One way to remove the larvae from decomposed meat is to place the meat in a box with openings in the bottom corners with containers under the openings. The larvae will crawl to the corners where they will fall into the containers. Bright lights seem to aid in driving the larvae off into the containers. Wash in cool water and cook. Another method is to place larvae in an old sock and rinse in cool water a couple of times. Then remove larvae and boil for five minutes and add a bullion cube. When the cube is dissolved, you are ready for your stew.


Honey Bees

Honey bees are accepted around the world as a favored food. They are edible at all stages (larval, pupa and adult) of growth. Boiling tends to break down their poison which is basically protein and at boiling temperatures, the stinger softens. Also pounding them before boiling is effective.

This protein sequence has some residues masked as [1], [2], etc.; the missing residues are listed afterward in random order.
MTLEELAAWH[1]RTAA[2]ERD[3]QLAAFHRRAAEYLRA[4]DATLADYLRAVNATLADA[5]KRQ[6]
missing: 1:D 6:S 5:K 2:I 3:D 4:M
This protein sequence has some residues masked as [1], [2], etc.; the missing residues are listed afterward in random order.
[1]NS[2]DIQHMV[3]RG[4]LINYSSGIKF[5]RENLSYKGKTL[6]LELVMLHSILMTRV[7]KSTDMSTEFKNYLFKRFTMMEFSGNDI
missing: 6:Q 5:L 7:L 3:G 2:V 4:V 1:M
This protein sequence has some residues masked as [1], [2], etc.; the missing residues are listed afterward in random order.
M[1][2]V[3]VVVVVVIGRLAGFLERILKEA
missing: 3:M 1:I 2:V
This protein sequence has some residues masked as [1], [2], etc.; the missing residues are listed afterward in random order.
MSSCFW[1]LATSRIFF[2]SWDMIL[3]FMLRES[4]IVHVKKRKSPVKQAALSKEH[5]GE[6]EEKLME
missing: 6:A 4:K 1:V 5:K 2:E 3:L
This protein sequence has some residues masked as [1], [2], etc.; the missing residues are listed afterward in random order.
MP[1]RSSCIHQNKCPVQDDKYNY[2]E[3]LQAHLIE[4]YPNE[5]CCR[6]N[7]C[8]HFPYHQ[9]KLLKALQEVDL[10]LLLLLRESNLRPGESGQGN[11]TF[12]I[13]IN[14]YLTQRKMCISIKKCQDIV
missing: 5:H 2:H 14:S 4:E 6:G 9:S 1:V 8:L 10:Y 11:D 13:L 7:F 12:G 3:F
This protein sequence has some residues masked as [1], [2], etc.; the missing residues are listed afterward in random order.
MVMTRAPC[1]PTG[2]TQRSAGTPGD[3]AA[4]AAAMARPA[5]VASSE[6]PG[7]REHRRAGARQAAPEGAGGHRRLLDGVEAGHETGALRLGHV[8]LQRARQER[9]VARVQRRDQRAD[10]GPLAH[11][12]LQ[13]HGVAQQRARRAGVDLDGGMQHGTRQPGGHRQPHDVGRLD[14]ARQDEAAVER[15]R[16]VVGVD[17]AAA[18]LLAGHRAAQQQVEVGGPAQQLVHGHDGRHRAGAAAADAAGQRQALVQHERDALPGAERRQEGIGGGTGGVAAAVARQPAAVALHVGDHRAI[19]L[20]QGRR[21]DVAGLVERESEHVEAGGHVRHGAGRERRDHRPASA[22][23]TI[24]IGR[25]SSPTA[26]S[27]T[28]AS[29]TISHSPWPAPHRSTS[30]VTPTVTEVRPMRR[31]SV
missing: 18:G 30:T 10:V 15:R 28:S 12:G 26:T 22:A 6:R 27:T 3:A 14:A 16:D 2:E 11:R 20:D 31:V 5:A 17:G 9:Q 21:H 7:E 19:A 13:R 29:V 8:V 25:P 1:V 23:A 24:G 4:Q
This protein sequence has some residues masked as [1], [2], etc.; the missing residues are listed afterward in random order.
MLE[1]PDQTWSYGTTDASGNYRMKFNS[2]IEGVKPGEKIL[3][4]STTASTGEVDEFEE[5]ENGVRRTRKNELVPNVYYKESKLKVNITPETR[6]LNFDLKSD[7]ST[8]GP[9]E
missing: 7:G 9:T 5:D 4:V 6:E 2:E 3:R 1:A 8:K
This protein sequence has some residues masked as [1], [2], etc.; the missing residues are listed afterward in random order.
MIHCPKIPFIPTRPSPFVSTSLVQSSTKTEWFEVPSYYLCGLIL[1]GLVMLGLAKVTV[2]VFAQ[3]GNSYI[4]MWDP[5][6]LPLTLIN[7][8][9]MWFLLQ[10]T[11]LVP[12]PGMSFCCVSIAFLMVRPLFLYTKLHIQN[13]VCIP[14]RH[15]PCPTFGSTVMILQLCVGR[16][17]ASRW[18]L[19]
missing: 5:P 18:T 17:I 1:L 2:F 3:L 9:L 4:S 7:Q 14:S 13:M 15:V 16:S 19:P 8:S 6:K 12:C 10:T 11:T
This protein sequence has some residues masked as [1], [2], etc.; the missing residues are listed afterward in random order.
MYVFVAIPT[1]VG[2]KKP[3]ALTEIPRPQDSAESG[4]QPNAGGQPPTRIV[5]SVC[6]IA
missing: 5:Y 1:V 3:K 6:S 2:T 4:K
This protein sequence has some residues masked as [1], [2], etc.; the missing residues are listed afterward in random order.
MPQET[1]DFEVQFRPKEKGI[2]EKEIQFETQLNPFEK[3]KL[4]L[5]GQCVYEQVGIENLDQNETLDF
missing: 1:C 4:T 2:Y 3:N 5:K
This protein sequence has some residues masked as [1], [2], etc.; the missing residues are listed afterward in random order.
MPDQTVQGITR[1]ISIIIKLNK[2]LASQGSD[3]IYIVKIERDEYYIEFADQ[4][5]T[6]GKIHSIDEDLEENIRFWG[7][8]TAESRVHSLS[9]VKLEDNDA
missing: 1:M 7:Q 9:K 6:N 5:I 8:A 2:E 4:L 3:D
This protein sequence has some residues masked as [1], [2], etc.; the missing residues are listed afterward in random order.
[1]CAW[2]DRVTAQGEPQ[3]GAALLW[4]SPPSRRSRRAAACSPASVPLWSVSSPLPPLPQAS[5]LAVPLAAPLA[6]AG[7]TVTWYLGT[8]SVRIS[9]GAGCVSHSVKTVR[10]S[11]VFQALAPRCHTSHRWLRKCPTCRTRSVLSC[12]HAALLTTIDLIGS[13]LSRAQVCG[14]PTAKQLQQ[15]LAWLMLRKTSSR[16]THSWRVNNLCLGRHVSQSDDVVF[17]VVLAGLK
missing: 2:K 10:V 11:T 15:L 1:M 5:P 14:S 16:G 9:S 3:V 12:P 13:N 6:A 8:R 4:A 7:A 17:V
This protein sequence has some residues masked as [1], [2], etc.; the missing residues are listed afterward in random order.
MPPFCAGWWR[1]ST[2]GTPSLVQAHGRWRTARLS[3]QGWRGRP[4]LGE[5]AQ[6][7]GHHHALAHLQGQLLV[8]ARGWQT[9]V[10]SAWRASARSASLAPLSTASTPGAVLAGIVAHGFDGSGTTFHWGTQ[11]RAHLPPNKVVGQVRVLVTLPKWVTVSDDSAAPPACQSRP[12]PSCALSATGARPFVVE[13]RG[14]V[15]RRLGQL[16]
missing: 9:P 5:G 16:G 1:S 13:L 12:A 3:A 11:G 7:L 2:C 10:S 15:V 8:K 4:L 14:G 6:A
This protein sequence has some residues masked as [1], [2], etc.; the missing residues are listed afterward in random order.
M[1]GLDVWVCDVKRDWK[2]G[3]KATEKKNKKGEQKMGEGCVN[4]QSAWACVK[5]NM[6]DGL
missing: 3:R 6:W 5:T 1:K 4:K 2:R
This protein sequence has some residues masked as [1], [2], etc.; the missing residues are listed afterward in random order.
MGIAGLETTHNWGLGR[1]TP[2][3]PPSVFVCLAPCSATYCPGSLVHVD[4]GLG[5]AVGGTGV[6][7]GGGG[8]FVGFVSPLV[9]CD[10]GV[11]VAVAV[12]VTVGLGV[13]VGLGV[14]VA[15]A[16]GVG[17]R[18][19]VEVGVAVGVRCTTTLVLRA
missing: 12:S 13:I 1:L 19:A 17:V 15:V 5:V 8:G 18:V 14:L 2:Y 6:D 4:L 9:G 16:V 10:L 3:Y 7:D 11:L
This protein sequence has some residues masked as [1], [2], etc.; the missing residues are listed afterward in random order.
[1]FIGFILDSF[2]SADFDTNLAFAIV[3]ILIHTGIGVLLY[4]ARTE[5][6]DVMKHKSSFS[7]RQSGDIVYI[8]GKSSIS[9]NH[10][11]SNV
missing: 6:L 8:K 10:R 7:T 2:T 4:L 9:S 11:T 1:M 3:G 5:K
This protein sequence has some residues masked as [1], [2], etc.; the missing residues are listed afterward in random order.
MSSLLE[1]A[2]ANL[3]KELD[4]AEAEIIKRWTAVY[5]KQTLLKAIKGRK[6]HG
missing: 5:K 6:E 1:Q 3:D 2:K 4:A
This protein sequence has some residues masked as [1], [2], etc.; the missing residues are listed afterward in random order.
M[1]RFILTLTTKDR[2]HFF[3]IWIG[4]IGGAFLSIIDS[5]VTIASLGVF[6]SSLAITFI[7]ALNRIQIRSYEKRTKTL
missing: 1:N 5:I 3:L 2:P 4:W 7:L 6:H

Mealworms are easy to prepare and are tasty additions to any recipe. They like crickets have an oily, nutty flavor. One cup of mealworms weighs up to six ounces. Store and freeze the larvae in plastic bags for future use. Prepare as with other insects.

For a starter stock, they are readily available from pet dealers along with directions for raising them. The mealworms you purchase will be packaged with bran or newspaper. They are easy to raise if you have a source of bran meal. Begin with shoe boxes or plastic containers. Fill with four inches of bran meal or cream of wheat and add 25 or more mealworms. The moisture and additional food required for growth is provided by an apple or potato slice placed on top of the bran. Replace moisture source every seven to ten days. A thin layer of shredded paper is placed on the meal for the adult beetles to crawl on. No cover is needed because the beetles will not crawl out of the container. Add additional meal as needed. As excess grey granular waste material is sifted out with a kitchen strainer. Once the pupa emerge into a beetle, it will lay 400-500 eggs that hatch into larvae in two weeks. The larvae grow to one inch long before they pupate. Then they become an adult beetle in two or three weeks.